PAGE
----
TRRA made detailed submissions to the Dept of Planning about what we saw as the shortcomings and procedural failures in the Review of the Nelson Bay Strategy. We are pleased that the Dept appears to have recognised many of these weaknesses, and is now requiring Council to undertake substantial new work to support the proposal before it will be permitted to go on Exhibition, and has given an 18 month period in light of the amount of work required. This means that we are unlikely to see LEP amendments on exhibition much before mid 2021. As Council elections have been deferred due to the pandemic, this is likely to mean that it will be a new Council that finally decides if these changes go ahead unchanged.
We particularly welcome the following conditions: Council will need to:
- submit a comprehensive ‘Urban design analysis’ that justifies the changes, includes a visual impact analysis, and demonstrates how the proposals will meet various requirements, most of which confirm that the Dept is sceptical about how well the proposal does so. They appear particularly critical of the lack of information about the effect of higher buildings on views, local character, overshadowing etc. (our main concerns)
- advertise related changes to the DCP alongside the LEP amendments
- make public a summary of community consultation to date
On the downside, the Determination confirms Council as the plan-making authority for these LEP changes once all the conditions are satisfied – that means it will be our Councillors, rather than an independent panel, that makes the final decision. Also, no public hearing required (but it will have to come back to a Council meeting at which anyone can request ‘public access’).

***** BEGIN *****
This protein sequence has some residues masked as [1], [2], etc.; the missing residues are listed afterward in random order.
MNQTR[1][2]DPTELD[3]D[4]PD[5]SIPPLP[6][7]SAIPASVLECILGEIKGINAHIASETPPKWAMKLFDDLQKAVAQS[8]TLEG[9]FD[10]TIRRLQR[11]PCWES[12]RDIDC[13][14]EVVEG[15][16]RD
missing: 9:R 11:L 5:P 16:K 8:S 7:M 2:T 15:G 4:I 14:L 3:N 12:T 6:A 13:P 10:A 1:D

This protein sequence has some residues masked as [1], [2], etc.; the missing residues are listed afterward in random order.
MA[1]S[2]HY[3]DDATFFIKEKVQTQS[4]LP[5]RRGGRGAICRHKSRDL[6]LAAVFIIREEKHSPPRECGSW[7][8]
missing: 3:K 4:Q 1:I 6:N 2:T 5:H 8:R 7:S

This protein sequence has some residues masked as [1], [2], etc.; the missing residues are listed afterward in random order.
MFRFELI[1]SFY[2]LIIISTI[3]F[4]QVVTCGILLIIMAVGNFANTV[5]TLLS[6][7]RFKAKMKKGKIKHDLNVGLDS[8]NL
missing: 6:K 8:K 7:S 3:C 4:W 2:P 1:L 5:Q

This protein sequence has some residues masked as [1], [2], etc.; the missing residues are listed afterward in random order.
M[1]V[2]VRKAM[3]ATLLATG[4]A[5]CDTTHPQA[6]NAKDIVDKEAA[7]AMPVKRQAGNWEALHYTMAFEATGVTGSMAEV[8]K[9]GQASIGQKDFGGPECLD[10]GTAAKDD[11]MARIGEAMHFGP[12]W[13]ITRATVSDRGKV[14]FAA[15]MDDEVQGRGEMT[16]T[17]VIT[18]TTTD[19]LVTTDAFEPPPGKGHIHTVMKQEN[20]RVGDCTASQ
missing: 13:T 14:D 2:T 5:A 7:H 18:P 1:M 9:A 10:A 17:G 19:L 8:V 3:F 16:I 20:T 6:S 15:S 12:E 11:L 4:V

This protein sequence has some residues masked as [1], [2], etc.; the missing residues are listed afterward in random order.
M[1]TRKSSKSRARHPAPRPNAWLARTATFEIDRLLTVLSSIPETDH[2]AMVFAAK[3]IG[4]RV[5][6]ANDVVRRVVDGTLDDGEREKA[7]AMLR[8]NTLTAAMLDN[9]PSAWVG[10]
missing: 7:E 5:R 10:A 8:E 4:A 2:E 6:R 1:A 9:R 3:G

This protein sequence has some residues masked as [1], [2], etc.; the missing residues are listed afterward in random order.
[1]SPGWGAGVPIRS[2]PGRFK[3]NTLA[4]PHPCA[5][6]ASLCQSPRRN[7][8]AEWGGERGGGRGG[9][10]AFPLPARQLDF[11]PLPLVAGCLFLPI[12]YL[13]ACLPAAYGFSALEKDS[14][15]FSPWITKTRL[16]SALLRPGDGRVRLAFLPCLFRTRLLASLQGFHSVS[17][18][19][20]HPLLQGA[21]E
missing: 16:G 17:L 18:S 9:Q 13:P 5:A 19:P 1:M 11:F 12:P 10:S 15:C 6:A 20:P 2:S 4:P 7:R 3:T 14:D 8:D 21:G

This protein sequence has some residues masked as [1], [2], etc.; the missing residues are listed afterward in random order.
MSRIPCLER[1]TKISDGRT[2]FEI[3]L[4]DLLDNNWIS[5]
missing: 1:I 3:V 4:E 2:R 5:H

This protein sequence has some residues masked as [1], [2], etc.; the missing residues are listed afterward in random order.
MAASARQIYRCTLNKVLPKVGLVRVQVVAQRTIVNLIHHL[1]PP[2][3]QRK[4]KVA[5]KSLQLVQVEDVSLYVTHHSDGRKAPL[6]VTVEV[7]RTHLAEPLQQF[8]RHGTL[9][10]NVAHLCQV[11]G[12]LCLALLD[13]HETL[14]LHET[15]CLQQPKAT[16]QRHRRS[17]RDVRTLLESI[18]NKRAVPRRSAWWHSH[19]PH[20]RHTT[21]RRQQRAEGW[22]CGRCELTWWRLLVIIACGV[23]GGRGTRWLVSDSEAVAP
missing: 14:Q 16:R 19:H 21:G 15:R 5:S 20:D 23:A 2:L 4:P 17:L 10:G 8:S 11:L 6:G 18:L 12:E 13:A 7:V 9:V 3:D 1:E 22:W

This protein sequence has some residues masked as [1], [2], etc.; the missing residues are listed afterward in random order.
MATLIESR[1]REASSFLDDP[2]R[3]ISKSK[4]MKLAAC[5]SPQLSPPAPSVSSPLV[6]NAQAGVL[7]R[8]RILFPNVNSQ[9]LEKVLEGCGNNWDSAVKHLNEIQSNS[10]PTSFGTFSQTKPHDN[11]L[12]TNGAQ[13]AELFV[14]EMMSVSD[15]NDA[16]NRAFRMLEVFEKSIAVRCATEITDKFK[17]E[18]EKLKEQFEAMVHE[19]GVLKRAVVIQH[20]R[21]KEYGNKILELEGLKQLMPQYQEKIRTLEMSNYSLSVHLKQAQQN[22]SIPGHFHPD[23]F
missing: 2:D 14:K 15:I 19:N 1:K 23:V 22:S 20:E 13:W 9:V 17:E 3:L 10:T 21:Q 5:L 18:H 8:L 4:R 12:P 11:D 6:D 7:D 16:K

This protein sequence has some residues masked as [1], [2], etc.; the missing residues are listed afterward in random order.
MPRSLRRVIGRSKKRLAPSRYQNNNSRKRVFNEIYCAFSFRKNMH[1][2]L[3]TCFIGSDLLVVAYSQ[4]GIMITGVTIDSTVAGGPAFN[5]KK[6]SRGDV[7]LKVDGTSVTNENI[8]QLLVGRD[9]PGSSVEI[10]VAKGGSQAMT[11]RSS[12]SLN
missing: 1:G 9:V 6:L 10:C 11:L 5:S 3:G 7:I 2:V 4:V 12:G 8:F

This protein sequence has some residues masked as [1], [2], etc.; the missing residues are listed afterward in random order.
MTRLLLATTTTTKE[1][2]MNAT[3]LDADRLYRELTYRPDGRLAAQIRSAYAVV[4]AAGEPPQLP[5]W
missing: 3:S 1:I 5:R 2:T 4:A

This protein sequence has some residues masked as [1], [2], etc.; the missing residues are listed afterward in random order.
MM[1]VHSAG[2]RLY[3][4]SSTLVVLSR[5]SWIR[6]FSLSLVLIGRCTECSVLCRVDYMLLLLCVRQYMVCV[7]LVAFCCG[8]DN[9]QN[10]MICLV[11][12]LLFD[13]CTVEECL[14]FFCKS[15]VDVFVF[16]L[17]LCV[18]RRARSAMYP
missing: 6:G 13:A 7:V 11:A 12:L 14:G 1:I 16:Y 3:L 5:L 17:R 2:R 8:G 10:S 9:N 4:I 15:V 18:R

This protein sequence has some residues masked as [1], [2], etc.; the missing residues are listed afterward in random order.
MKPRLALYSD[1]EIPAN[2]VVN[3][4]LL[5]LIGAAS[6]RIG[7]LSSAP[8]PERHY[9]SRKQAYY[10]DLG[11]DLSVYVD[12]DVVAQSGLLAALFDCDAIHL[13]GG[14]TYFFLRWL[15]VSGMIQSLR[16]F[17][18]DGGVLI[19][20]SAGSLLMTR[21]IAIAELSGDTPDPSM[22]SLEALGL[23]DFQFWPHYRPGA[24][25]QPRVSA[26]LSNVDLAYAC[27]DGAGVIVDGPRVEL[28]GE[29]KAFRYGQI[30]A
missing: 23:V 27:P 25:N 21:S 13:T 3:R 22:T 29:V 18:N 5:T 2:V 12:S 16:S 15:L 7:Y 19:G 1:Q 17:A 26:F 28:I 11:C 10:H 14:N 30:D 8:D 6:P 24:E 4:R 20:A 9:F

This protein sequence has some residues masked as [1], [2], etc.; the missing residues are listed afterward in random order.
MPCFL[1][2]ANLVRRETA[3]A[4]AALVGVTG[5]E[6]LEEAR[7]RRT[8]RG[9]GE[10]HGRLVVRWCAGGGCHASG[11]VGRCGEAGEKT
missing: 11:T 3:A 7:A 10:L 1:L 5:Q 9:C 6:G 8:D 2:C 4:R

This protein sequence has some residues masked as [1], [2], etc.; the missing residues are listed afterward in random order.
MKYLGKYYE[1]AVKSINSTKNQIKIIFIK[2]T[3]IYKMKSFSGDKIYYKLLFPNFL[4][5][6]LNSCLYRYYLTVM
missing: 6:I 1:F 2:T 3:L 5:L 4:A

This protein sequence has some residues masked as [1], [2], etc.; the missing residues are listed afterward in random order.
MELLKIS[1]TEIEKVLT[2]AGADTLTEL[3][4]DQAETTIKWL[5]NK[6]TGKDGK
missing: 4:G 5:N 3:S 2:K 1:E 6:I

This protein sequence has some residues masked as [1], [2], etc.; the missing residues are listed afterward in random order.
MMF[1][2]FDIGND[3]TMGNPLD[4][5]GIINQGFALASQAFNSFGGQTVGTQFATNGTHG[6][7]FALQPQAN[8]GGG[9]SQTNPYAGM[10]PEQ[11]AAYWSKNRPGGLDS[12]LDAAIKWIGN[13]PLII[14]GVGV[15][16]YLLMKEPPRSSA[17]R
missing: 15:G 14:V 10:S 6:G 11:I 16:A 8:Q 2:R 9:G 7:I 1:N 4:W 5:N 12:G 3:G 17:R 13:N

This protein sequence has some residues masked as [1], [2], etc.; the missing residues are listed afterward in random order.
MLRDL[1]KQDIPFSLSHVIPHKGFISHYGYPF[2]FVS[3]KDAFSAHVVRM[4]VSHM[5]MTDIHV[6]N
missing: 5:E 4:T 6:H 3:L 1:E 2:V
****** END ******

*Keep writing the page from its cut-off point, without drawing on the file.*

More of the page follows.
We are also disappointed that the Determination has declined to accept our threshold argument that the Delivery Program height limit changes are fundamentally inconsistent with the objectives of the Strategy, and has also assessed the Proposal as consistent with State and Local planning instruments in a number of other respects which we had challenged.
The Report does not comment on the fact that two DAs for apartment buildings twice the current height limit have been approved in the last 4 years but neither has gone ahead, somewhat undermining Council’s main argument that increased heights is necessary to attract new developments. This will be one of our main submissions in due course.
Overall, this is very good news for those of us who believe Council’s obsession with increased heights is misguided and against the public interest. It is not yet a ‘done deal’.
 In full, the Progressing the Nelson Bay Town Centre and Foreshore Strategy – a revised Implementation and Delivery Program.
 As well as the Conditions it has imposed, the Dept also issued a 27 page report detailing a number of ways in which the current Proposal was not considered adequate. See http://leptracking.planning.nsw.gov.au/proposaldetails.php?rid=6069
TRRA Inc has been working with a consortium of community, business and environmental groups, “ Friends of Tomaree Headland” to develop a prospectus for the future of this iconic site once its current use comes to an end in 2020. A copy of the prospectus and a covering Press Release Follow.
In reacting to the Friends’ prospectus, the member for Port Stephens Kate Washington and the Liberal candidate for Port Stephens Jaimie Abbott both announced on 4 February commitments to retain the site of Tomaree Lodge in public ownership and to consult with the community on its future use.
Harvey Norman DA at Taylors Beach
Harvey Norman are proposing a major development at Taylors Beach to include their own large store, another servo, fast food outlet and 19 other industrial lots. While much of the site is already cleared (illegally over a decade ago) the proposal will clear even more vegetation including 28 koala feed trees.
We urge concerned individuals to make a submission by Friday 31 January – see Link or just email firstname.lastname@example.org with ‘DA 2019-815 – Objection’ in the subject line. Key grounds for objection are loss of further fauna habitat, stormwater drainage issues, traffic generation and loss of visual amenity. We believe that in the context of climate change, bushfires and existential threat to our koala population, Council needs to re-think its approach to approving major developments even on land already zoned for business use.
Resort at 58 Gan-Gan Rd, Anna Bay